When a book has a chapter titled ‘Tits up in a ditch’, you know you want to read it — even more so when the line comes from Queensland’s first female Premier.
Anna Bligh’s new book, Through the Wall: Reflections on Leadership, Love and Survival, is a surprisingly refreshing look at life in politics. More than that, it’s a book that might inspire young Australians and leaders to take charge and make a difference. I caught up with her to find out how she’s coping after retiring from a long political career.
How is your health, Anna?
I am very, very blessed to be able to say I am well. In fact, I had my six-monthly blood check-up last week and it was all clear from cancer. I still have regular tests ahead of me but I feel like I am very much able to put my illness behind me and I’m very thankful for that.
Besides that, how’s life after politics?
One of the reasons I have written the book is to talk a bit about life after politics. It doesn’t matter who you are or what party you come from, in the Australian system, there is no very clear path out of politics or out of political leadership. I’m pleased to say I’m rebuilding a new life. The illness knocked me around a bit but I am feeling really positive about the future and the book is very much a part of that.
Let’s talk about the book. ‘Tits up in a ditch’ is a great line in your book; where did it come from?
It’s one of the chapter headings and it’s a short story about a cow that fell into a ditch upside down and literally died, tits up in a ditch. It became a bit of a catch cry in my office. During my election campaigns, if we had a bad day, it would be what my team would say. I wanted to include some of that humor and the funny sayings that happen in teams to show that humour is a part of political life.
I can’t believe you were actually worried about crying during your address to the state about the 2011 floods. Why were you worried about showing your human side?
The speech that I gave during the disaster of 2011… most Australians and Queenslanders know about it and are curious and ask why I got choked up. It was my job to lift spirits and rally people to help solve the problems we had and convince them that we had what it took to do that. I was afraid that I had failed them. I was worried that rather than inspiring their confidence I may have made them worry that myself and my senior team were not up to the job. When I left that press conference, feeling that sense that I had got it terribly wrong, I realised that sometimes just a bit of emotion at the right time, when we were all feeling the same grief at that moment, touched people, and that can be uplifting. So I talk about it in my book because sometimes we can focus on being so strong in leadership positions, but every now and then we can show that we are just as vulnerable, but that we can get on with it also.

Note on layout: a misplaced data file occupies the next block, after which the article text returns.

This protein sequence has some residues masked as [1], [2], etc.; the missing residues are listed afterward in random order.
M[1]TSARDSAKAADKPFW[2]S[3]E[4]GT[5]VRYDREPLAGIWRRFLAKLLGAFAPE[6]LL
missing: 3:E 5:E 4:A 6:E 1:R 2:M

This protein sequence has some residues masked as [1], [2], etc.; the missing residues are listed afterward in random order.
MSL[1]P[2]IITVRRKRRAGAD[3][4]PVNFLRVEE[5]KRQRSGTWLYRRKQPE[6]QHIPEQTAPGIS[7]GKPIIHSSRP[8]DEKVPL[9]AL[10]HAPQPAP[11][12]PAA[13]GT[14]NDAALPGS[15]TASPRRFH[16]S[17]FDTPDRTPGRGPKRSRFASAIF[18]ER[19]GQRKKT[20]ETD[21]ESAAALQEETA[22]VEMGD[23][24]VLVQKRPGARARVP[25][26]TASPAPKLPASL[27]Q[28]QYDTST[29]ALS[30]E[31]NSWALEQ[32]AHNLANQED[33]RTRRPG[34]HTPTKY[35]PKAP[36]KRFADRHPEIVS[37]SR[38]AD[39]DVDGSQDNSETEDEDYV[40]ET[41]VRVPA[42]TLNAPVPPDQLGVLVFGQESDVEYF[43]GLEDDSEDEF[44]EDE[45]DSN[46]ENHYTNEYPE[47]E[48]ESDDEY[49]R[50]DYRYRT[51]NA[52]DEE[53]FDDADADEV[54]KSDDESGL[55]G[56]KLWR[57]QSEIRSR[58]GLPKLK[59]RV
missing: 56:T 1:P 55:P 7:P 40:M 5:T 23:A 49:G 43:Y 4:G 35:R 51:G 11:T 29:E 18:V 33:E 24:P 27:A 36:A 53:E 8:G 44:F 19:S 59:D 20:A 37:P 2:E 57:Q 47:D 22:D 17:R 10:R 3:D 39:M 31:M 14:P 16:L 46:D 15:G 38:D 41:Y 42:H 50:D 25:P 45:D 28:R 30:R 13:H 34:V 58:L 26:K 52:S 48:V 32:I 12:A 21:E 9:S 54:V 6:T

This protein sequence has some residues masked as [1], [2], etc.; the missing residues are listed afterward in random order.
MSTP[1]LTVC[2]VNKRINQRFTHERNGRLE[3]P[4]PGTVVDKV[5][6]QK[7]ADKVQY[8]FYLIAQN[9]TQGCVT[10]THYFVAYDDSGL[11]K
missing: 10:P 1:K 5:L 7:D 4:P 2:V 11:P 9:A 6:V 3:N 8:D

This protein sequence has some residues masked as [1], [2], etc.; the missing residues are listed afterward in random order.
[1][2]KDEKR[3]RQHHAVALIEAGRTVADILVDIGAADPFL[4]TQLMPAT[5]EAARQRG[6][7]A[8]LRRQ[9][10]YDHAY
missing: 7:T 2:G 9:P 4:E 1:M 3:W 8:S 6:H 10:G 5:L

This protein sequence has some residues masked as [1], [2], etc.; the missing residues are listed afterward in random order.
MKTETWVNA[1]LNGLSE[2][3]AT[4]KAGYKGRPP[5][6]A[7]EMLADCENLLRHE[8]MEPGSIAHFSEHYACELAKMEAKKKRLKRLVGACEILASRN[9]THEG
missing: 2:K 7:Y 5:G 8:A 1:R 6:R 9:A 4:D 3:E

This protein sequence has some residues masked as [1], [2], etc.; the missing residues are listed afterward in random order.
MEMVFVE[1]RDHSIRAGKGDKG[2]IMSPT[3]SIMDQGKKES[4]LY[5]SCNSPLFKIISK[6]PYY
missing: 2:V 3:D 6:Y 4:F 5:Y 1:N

Now that you are out of politics do you feel freer to speak, now that everything you say won’t become media or Twitter fodder to be twisted and turned the wrong way?
Absolutely. In political life you are not only representing yourself, you are representing your party, your government, and state, so you are always mindful and filtering yourself, your thoughts and words. And that’s appropriate, to make sure you are presenting both the content and the way that you say things appropriately, because you need to make people confident in you as their leader. Now that I have a more private life, I am living a more liberated life and it is a lot more unfiltered, there is no doubt about that.
Can you comment on what is happening with our leadership in Queensland at the moment, with the current Premier’s government on a knife’s edge?
I don’t really want to comment on the daily ups and downs of either past or present government, but I have looked at it all and I am watching it with fascination.
Well, how about I put it this way. Do you think we should make politicians apply for a Blue Card before they are allowed to run for parliament, to stop people with a checkered past running and winning a seat? A Blue Card application checks your police history before you are able to work with children, and let’s face it, politicians spend a lot of time with children in the community anyway. It could be a simple solution.
A number of politicians I know of certainly already have them, because as you know, most local members of parliament do work in the community volunteering around children, but it is not a formal requirement. But after the events of the last week, that’s exactly the type of question all political parties will be asking themselves. How do we do good vetting and assessment of potential candidates?
For anyone reading this who might be thinking about running for parliament, how would you entice them? Because, to me, it scares me that my life would be so judged.
Do you want to make a difference? Do you want to shape and influence the world around you? Are there things you think we can do better and do you have the ideas to help make those changes? If you think and feel all of that, the best and only way to do that is a life in politics. Despite all the bad things you read and see, it is an incredibly satisfying career.